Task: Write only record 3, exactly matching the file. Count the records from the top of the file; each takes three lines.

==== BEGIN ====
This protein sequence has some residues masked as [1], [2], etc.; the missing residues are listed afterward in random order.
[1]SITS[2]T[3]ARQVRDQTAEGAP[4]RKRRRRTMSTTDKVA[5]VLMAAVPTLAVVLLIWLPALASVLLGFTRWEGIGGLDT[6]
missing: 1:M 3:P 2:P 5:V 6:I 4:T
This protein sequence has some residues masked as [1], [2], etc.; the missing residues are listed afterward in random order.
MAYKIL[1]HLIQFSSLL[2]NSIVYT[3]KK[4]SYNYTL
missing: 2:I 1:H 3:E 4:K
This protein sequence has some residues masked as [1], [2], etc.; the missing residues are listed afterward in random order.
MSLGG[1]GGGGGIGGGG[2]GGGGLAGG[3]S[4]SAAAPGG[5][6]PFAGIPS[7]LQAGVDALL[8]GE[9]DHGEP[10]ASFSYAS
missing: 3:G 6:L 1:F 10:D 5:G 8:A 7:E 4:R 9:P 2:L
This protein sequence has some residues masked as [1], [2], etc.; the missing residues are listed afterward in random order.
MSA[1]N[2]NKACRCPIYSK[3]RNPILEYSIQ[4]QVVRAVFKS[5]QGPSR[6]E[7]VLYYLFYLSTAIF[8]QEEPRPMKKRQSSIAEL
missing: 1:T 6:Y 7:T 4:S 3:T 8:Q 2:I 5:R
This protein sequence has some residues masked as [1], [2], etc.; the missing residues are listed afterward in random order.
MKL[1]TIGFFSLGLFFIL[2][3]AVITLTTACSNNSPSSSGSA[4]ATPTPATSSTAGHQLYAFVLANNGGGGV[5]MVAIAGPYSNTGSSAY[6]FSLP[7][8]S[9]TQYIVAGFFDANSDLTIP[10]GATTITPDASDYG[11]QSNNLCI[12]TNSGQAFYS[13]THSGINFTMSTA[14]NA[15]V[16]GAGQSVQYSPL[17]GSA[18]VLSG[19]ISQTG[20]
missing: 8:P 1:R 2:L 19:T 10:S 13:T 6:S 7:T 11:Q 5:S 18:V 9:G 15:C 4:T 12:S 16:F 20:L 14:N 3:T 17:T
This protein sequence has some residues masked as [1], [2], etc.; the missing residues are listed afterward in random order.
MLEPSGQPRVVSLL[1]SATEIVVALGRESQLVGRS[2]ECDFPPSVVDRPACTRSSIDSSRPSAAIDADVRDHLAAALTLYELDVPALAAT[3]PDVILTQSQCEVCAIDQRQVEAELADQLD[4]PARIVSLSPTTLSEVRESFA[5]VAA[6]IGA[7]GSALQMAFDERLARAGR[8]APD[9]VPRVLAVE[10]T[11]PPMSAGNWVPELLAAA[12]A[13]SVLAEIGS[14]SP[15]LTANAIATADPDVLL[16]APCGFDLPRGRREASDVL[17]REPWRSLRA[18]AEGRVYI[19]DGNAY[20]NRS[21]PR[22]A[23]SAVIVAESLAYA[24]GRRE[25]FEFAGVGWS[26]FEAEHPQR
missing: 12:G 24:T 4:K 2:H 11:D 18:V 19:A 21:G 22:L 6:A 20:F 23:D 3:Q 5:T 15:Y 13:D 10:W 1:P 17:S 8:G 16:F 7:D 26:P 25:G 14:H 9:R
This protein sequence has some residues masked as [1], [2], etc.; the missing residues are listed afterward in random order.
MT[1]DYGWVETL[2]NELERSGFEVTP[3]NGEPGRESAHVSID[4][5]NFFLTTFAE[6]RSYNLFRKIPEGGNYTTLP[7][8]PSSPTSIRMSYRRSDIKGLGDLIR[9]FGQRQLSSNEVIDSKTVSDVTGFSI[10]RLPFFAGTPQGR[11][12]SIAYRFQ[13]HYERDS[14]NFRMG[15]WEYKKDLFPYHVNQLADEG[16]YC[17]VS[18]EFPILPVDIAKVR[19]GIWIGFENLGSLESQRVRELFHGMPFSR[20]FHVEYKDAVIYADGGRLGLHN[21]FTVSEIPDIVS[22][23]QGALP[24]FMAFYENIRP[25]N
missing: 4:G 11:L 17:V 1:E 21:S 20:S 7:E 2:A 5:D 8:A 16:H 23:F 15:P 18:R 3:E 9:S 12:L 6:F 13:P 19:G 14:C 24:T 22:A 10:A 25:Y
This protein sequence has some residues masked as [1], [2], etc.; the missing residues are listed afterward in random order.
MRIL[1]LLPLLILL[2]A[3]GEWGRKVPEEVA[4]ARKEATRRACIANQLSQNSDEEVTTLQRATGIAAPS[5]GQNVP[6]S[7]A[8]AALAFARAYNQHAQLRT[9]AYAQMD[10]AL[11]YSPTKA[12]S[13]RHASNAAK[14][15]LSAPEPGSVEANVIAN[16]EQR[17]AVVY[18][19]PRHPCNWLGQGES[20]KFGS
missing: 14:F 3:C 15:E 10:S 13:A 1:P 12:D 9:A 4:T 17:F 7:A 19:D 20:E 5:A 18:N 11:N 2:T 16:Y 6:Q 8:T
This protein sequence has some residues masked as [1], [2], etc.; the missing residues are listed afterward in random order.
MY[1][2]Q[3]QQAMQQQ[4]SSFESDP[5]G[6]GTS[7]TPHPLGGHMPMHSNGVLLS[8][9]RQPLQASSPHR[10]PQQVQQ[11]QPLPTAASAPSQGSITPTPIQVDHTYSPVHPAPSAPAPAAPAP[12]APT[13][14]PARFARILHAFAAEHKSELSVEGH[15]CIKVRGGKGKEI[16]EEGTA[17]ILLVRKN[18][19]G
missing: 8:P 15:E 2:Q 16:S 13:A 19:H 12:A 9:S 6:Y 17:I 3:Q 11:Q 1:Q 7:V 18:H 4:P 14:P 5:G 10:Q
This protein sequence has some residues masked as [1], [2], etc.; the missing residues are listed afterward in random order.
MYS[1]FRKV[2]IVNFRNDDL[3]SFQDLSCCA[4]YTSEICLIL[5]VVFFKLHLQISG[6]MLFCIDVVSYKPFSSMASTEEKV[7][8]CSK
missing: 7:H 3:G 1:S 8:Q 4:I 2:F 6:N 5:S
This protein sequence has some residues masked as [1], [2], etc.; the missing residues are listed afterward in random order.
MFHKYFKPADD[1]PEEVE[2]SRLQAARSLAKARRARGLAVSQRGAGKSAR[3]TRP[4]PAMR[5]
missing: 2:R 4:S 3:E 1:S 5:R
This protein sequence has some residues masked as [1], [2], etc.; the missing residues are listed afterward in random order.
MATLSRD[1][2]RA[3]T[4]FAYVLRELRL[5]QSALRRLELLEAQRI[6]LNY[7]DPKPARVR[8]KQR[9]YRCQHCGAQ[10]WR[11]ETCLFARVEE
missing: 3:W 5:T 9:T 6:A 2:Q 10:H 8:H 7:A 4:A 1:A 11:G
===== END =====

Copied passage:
This protein sequence has some residues masked as [1], [2], etc.; the missing residues are listed afterward in random order.
MSLGG[1]GGGGGIGGGG[2]GGGGLAGG[3]S[4]SAAAPGG[5][6]PFAGIPS[7]LQAGVDALL[8]GE[9]DHGEP[10]ASFSYAS
missing: 3:G 6:L 1:F 10:D 5:G 8:A 7:E 4:R 9:P 2:L